The Federal Reserve has recently raised short-term interest rates from near zero, and may continue to increase them if the economy improves.
Rising rates could mean higher yields on checking and savings accounts, money market funds, short-term certificates of deposit (CDs) and Treasury bills. If you haven’t thought about cash and cash investments lately, it might be time to learn more about your options.
What is “cash?”
Many people think of cash as physical currency—actual bills and coins in circulation. For practical purposes, however, an allotment to cash and cash investments can also include bank deposits (checking and savings accounts), money market funds and short-term investments such as CDs and short-term Treasury securities.
In general, no single cash product will serve all purposes equally. Consider their specific features when deciding which is best for your needs. Here are a few suggestions:
Why hold cash and cash investments?
There’s always a role for cash and cash investments in your financial plan, in our view, even when interest rates are low. Here are three broad reasons to hold cash and cash investments:
- Liquidity: You need cash to cover day-to-day expenses. You may also need a supply of cash for emergencies, such as a health problem or a job layoff. A good rule of thumb is to keep enough cash on hand to cover three to six months’ worth of living expenses.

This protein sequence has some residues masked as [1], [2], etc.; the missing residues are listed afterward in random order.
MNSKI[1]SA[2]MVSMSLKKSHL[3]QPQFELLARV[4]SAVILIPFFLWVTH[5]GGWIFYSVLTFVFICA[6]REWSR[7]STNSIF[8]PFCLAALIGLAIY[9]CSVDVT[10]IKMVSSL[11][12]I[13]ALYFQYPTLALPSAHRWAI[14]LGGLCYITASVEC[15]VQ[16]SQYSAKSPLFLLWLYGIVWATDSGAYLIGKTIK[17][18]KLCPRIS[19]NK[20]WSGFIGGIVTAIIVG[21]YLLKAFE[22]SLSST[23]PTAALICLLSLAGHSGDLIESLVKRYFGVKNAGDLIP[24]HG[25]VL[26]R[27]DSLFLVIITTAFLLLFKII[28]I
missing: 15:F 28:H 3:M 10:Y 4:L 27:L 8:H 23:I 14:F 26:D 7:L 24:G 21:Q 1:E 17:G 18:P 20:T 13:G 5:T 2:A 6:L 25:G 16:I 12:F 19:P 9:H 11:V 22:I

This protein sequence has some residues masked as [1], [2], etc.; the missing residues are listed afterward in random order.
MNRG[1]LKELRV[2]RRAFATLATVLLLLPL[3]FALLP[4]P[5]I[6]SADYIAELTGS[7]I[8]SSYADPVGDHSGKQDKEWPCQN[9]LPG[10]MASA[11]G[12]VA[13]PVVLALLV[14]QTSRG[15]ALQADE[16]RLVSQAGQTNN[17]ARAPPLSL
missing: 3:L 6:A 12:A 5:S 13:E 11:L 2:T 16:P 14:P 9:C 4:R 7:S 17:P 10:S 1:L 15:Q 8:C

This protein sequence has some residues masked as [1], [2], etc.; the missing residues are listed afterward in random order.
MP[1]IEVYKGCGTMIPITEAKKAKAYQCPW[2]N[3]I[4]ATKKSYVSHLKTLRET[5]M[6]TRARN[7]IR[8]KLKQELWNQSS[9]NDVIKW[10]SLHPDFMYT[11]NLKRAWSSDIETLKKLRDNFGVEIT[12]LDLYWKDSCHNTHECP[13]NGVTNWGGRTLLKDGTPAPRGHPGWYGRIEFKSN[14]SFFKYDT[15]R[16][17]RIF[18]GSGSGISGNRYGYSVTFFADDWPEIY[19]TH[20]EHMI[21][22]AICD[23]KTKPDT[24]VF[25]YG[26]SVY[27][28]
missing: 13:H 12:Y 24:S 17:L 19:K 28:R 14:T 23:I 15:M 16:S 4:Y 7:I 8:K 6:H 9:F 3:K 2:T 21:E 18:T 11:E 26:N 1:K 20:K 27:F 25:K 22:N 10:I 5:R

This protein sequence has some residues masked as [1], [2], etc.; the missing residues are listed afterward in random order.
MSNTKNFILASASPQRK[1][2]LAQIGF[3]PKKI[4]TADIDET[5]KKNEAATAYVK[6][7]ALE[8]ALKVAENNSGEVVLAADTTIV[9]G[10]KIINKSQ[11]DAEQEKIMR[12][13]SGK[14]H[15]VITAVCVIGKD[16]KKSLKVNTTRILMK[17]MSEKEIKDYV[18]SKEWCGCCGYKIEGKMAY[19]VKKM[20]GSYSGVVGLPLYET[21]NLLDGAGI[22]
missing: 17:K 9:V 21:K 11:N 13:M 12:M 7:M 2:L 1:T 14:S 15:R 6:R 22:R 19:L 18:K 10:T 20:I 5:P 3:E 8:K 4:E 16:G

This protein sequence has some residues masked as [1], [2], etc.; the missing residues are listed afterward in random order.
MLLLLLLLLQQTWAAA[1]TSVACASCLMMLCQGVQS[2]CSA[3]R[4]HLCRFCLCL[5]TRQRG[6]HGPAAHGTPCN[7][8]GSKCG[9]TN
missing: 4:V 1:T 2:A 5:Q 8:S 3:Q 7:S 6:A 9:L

- Flexibility: By holding a portion of your investment portfolio in cash, you can take advantage of investment opportunities as they arise. In addition, a cash allocation can provide flexibility when it's time to rebalance your portfolio.
- Stability: Cash investments tend to be more stable than other types of investments, such as stocks or bonds. They can provide stability to a portfolio by performing differently than other investments in the same market conditions. In the appropriate proportion, cash and cash investments can help to reduce the risk profile of your portfolio over time.
Although yields on cash and cash investments are typically low, they may increase if the Fed continues to raise short-term interest rates. Rising interest rates could enhance the attractiveness of cash and cash investments. If you haven’t thought about your cash allocation for a while, it might be time to consider your choices.
1 Federal Deposit Insurance Corporation (FDIC) insurance covers deposits received at an insured bank, including deposits in a checking account, negotiable order of withdrawal (NOW) account, savings account, money market deposit account, certificate of deposit (CD), or an official item issued by a bank, such as a cashier's check or money order. At the time of publication, each depositor is insured to at least $250,000 per insured bank.
2 Note: 2016 amendments to money market fund reform (MMFR) created significant changes to the way some money market funds report their net asset value. In addition, money market fund eligibility rules were altered by MMFR. While money market funds are still designed to provide stability, liquidity and a competitive market-based rate of return for all investor types, it is important to talk with your financial advisor about money market fund shareholder suitability.